Maintain reel primary arms for consistent initial reeling control

Feb 18, 2015

Adjusting the reel primary armAre you having difficulties with the primary arms on your paper, board or tissue machine? Are they slipping and not holding large reels of paper reliably? This article will help you with general reel primary arm issues. More specifically, we'll give you ways to address the operational problem of not being able to stop and hold the maximum transferable log slightly above the rails on your paper machine reel.

Primary arms

The primary arms receive the empty spool, position it into location for turn-up and transfer it to the rails for log building. The primary arms contain air loaded hooks which hold the spool against the spool supports and drum. There are control interlocks for safe operation that prevent unloading the hooks at the wrong time and dropping the spool.

Reel primary arms

There are two distinct motions involving the primary arms. The first motion is when the hooks slide within the primary arms, activated by air cylinders mounted inside the arms. The sliding surfaces should be lubricated with a dry lubricant to eliminate a buildup of paper dust. This contamination can cause a jerking sliding motion of the hook and possible wearing of the slide surfaces. Periodic cleaning and relubrication of the sliding surfaces are required.

Check the air cylinders occasionally for leaking packing and air connections, worn or bent cylinder rods and worn pivots. Small shear pins are used in the cylinders to act as a safety device in case the hooks become restricted and cannot be operated to the unload position when a spool building a paper log is on the secondary rails.

Primary arm nip relieving

The second motion is the primary arms rotating around the reel drum bearing housings. Gear segments are fixed to the lower portions (caps) of the arms which are driven by two pinions mounted on a cross shaft. Grease the pivot fit between the bearing housing and primary arms regularly to prevent undue wear. Grease fittings for this are provided.

Electric magnetic brake motor

The primary arm cross shaft drive consists of an electric magnetic brake motor and gear reducer, which drive the shaft through a torque coupling (slip clutch).

The brake motor stops and holds the primary arms when the motor current is shut off. Many brake motors are self-adjusting and those that are not have a wear indicator to show when adjustment is necessary.

Primary arm cross shaft drive

In order to check the brake properly, you will need a maximum diameter transferable log. If the brake is set correctly, you should be able to stop and hold this log slightly above the rails.

Possible causes of slippage include: excessive lining wear, oil or grease on the lining, and improper brake adjustment. Read the instructions, usually printed on or inside the brake cover, and proceed accordingly.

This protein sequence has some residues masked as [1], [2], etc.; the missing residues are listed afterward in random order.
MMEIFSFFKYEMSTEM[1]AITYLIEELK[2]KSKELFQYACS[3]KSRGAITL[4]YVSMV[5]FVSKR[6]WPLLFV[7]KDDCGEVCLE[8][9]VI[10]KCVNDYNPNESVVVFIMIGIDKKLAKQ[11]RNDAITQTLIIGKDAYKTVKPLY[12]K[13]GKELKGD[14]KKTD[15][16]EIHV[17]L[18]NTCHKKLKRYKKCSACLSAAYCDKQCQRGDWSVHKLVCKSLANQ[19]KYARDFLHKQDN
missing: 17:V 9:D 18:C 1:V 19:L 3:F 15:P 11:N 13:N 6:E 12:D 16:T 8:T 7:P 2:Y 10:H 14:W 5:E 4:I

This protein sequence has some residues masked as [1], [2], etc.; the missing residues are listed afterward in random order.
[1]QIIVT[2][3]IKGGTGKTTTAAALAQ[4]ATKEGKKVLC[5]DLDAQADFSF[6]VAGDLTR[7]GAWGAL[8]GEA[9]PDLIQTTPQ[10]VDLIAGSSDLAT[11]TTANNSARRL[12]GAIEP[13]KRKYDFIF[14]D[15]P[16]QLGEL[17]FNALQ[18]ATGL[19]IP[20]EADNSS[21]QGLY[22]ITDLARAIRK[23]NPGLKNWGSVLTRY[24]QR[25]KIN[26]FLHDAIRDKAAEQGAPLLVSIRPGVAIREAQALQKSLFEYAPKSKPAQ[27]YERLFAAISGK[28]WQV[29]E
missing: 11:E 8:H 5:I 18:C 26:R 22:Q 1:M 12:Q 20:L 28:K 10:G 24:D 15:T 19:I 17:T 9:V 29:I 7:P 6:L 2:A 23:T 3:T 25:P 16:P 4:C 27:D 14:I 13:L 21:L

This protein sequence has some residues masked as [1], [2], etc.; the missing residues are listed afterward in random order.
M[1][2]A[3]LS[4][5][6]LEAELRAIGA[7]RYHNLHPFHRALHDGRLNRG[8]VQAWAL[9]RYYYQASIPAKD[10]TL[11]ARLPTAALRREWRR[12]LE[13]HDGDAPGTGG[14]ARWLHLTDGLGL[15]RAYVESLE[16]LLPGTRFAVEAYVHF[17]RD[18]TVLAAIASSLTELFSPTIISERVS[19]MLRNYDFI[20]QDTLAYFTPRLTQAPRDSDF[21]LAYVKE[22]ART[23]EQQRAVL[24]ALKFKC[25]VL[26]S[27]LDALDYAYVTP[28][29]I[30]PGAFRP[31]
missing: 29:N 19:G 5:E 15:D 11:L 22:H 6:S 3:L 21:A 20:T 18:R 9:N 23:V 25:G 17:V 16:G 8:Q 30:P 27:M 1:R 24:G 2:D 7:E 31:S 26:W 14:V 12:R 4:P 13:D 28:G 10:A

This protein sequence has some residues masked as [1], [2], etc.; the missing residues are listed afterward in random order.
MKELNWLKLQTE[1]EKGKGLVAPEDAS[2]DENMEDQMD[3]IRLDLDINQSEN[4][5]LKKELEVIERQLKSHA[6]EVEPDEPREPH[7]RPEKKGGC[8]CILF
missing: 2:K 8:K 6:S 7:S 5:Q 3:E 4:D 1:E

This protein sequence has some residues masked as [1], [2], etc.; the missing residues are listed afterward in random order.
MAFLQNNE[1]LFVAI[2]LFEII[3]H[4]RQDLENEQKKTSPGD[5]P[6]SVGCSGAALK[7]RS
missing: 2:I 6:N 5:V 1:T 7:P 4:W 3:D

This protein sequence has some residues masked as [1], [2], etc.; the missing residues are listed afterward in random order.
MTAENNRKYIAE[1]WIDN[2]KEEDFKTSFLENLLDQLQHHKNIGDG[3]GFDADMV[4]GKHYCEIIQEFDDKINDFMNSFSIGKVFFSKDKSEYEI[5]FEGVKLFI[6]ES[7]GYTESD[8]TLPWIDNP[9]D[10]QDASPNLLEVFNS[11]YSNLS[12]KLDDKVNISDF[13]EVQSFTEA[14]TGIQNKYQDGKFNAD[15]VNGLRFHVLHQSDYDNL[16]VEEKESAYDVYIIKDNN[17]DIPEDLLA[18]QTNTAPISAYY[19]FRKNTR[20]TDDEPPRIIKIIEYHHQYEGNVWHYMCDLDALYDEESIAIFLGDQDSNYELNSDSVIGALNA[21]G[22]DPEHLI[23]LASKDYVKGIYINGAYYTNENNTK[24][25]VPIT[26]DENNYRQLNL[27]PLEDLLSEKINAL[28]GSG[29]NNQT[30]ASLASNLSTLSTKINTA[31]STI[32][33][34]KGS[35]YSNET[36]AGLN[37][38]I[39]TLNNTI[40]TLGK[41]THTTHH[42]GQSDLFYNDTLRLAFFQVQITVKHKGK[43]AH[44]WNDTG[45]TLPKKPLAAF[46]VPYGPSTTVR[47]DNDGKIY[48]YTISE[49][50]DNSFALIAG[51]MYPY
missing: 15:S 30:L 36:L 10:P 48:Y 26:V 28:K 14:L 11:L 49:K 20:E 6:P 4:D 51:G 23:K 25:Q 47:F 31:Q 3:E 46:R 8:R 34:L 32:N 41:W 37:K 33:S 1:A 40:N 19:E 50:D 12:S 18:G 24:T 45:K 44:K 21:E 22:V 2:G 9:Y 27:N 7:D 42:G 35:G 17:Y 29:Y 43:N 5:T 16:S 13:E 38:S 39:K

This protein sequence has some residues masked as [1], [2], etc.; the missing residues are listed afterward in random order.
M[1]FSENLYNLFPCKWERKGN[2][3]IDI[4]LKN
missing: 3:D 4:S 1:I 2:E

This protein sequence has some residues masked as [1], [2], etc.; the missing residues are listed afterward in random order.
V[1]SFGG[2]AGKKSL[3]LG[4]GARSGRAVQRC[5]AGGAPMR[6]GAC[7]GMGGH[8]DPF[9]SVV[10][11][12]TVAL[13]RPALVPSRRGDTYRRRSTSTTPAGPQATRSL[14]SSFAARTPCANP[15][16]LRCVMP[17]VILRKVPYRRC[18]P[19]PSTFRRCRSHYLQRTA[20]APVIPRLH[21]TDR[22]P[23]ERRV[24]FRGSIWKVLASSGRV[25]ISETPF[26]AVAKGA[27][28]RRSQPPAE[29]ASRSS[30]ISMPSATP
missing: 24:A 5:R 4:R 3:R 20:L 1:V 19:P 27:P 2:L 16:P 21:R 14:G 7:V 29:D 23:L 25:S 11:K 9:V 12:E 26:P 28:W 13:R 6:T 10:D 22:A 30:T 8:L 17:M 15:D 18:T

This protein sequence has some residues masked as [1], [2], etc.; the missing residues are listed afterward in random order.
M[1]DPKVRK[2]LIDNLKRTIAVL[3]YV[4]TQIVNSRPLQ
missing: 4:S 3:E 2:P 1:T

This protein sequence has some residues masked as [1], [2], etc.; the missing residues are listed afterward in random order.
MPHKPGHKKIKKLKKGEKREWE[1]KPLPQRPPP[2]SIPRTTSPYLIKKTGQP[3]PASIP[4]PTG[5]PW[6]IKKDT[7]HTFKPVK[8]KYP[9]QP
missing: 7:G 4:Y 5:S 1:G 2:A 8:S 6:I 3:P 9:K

Torque coupling adjustment

The torque coupling is protection against limit switch failure to turn off the primary arm drive motor in the fully raised or lowered position. It allows slippage between shafts to prevent gear segment breakage.

Controlled torque couplingAlthough the coupling is usually set at the supplier’s factory and supplied with spring spacers, we’ve found that the torque capacity isn’t always correct, due to several factors. In order to set the torque coupling properly, you’ll need a bare spool in the primary arms and resting on the rails.

Loosen the springs, keeping uniform spacing between the plates, until the torque coupling slips instead of lifting the spool. Then retighten the springs approximately 1/16” to 1/8”, depending on the size of the torque coupling, while keeping the plate spacing uniform, so that the empty spool can be lifted from the rails to a fully raised position.

NOTE: If the torque coupling is set only tight enough to lift an empty spool, it will usually not slip while lowering a built-up spool. This is due to efficiency loss through the double reduction gear reducer.

If, after start-up, the torque coupling slips while the motor brake is trying to stop the primary arms approaching  the rails, tighten the coupling springs until the coupling does not slip under such conditions.

CAUTION: A torque coupling that is set too tight is no longer a safety device.

Other causes of slippage are excessive lining wear and oil or grease on the lining material. In the latter case, remove the friction plates and clean them in Stanisol or another suitable solvent. Reinstall plates at light spring pressure and force them to slip for short periods. DO NOT allow them to overheat. Readjust the springs as described previously.

For more information about proper reeling process, adjustment and regular maintenance, contact your Valmet representative.